This evolution has resulted in price erosion but it still isn’t fully commoditised as not all offerings are the same. However, we have reached a point in the evolution where it is rarely advantageous for an organisation to build a custom CRM solution or customise a COTS solution. Instead when there is a mismatch of requirements, the organisation will align their business process to the software instead.
This evolution hasn’t stopped at CRM. The advent of cloud platforms, online processing, DevOps, Microservices, SaaS have led to:
Non-functional requirements aligning across businesses. From direct experience, most businesses we engage do want to be available 99.99% of the time; support high number of concurrent transactions; deliver an end to end user experience of less than 1 second; comply with ISO27001, GDPR etc.
Automation has become the norm. In the past hardware and software was deployed & configured manually. Today, we automate it all, simplifying redeployments.
Commoditisation of compute and storage.
Organisations choosing to adopt production ready services deployed locally or operated externally as a service.
The general adoption of microservices.
Whilst there continues to be plenty of innovation and choice of products and services to adopt, it is however possible, (Midships are doing this), to design an architecture using a combination of SaaS and open source software that can be deployed to any of the major cloud platforms in a fully automated manner and that will meet (we believe) the majority of an organisations’ non-functional requirements as well as enforce microservice best practices.
We developed this approach to enable traditional banks to go digital without incurring the delays and high costs usually associated with this. This stemmed from working with Banks where we found that they all had a common set of non-functional requirements and technology ambitions. However, similarly they all facing architectural challenges which delayed their progress and added. This led us to develop the Midships Reference Architecture to support Bank Use Cases. From other discussions, it is now evident that this reference architecture will be relevant across industry sectors.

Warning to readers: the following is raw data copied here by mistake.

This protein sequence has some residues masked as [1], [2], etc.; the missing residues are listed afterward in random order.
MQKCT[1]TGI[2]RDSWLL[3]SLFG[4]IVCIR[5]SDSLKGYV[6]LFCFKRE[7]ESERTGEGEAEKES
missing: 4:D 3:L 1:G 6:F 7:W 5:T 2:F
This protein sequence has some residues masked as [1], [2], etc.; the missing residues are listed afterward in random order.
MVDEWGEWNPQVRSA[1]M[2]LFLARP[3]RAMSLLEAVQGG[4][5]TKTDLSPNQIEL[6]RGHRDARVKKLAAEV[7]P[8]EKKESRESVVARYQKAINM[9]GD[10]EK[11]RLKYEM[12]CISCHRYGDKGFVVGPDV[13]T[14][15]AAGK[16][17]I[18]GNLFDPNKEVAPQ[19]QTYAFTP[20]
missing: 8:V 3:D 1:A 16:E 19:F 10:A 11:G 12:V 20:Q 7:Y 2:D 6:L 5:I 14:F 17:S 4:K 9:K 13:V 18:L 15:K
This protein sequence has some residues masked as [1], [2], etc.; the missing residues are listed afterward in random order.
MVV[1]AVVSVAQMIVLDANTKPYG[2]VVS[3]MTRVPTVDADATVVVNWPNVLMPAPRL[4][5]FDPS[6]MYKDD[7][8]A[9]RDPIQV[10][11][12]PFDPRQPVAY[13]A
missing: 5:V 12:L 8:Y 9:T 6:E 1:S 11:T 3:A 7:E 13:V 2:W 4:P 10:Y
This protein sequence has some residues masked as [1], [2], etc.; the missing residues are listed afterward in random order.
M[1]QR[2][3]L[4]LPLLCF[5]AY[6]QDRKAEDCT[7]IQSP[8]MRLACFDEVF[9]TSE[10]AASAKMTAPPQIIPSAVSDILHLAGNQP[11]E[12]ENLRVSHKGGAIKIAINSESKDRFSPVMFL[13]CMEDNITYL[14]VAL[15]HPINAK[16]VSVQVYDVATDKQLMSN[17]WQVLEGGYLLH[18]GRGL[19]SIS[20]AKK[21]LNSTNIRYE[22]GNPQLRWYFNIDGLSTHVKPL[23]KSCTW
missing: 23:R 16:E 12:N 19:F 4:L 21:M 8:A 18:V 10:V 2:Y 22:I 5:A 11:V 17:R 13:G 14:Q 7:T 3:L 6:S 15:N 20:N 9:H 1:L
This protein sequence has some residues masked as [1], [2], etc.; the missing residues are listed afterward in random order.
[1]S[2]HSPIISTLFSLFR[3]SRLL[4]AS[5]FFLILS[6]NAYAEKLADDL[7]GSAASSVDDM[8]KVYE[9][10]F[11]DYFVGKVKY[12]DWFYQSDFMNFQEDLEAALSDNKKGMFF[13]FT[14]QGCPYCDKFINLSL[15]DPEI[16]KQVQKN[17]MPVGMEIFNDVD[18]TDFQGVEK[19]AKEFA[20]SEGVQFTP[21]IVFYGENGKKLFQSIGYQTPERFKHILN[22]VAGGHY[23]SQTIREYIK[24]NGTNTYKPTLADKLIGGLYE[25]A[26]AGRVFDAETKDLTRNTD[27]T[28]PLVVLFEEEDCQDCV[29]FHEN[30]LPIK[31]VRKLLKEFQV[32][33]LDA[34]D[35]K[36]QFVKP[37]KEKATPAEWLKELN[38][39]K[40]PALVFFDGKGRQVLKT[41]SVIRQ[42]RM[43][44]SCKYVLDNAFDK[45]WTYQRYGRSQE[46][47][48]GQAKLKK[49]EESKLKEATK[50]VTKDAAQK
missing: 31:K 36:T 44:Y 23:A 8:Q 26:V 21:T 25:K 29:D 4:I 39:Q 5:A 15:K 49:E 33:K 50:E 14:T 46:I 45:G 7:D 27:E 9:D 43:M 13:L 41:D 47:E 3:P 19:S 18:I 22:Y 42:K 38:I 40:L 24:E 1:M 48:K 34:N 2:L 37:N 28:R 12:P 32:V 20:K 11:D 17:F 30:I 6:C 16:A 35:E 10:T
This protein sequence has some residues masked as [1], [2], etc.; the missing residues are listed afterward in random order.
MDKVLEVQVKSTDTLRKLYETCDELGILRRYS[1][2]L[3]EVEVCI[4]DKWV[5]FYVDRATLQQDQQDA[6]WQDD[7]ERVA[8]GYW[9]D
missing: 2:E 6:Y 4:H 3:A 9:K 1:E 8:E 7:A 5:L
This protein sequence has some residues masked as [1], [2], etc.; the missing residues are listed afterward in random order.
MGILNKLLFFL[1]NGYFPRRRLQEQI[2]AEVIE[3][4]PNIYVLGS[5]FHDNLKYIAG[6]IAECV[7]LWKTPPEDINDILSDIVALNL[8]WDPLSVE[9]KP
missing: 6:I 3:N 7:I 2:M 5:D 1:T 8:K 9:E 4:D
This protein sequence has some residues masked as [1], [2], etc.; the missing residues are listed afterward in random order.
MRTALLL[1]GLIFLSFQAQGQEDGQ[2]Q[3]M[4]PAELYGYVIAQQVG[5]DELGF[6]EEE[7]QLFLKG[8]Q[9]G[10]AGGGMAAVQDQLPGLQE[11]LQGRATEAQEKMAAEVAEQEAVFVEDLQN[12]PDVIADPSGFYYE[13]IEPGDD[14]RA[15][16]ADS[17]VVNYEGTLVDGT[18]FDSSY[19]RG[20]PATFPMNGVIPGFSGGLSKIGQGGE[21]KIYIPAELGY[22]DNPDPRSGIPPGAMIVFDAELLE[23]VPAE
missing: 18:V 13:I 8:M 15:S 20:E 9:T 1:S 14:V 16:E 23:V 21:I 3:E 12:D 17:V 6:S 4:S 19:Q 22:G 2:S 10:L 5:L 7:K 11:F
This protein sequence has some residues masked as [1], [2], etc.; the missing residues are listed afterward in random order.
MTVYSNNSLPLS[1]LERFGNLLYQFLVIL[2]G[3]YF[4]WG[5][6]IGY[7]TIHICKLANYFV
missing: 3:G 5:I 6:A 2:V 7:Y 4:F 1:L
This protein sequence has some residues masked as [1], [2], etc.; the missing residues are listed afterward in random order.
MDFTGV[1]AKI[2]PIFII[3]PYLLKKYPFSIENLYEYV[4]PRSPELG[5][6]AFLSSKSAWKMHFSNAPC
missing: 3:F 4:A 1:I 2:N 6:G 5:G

Could this approach of a prefabricated technical architecture better serve an organisation?
The following table examines some of the key pros and cons for an organisation to adopt a prefabricated technical architecture.
Of course one could adopt a hybrid and use the prefabricated technical architecture as a starting point to accelerate the delivery and then customise it to meet specific needs. However, when considering this option, it should be approached with caution as it is likely to face similar challenges to those that occur when you customise a Commercial Off The Shelf product such as a CRM solution where upgrades become complex and support becomes limited.
What I believe this comes down to, is a stark choice for the senior leadership to decide on between:
a) Certainty, low cost, less control and compromise (as the business may need to amend some requirements / use cases)
b) Uncertainty, high cost, control and no compromise.
What will you choose?
To learn more about what Midships is doing to simplify, accelerate and lower the cost of delivery, please contact me at email@example.com or alternatively schedule a one hour free non-binding consultation here
Ajit Gupta is a cofounder of Midships and has over 20+ years of complex delivery and architecture experience. All constructive comments & feedback are welcome.
Midships is a global, cloud focused consultancy with roots in Spain, India, Ghana, the Netherlands and England. We help organisations become cloud native in an accelerated, guided, low risk, value focused and economic way. We combine our deep technical architecture and product and cloud platform knowledge with our automation capabilities to create relevant products and services to accelerate our customers’ delivery whilst reducing cost and SME footprint.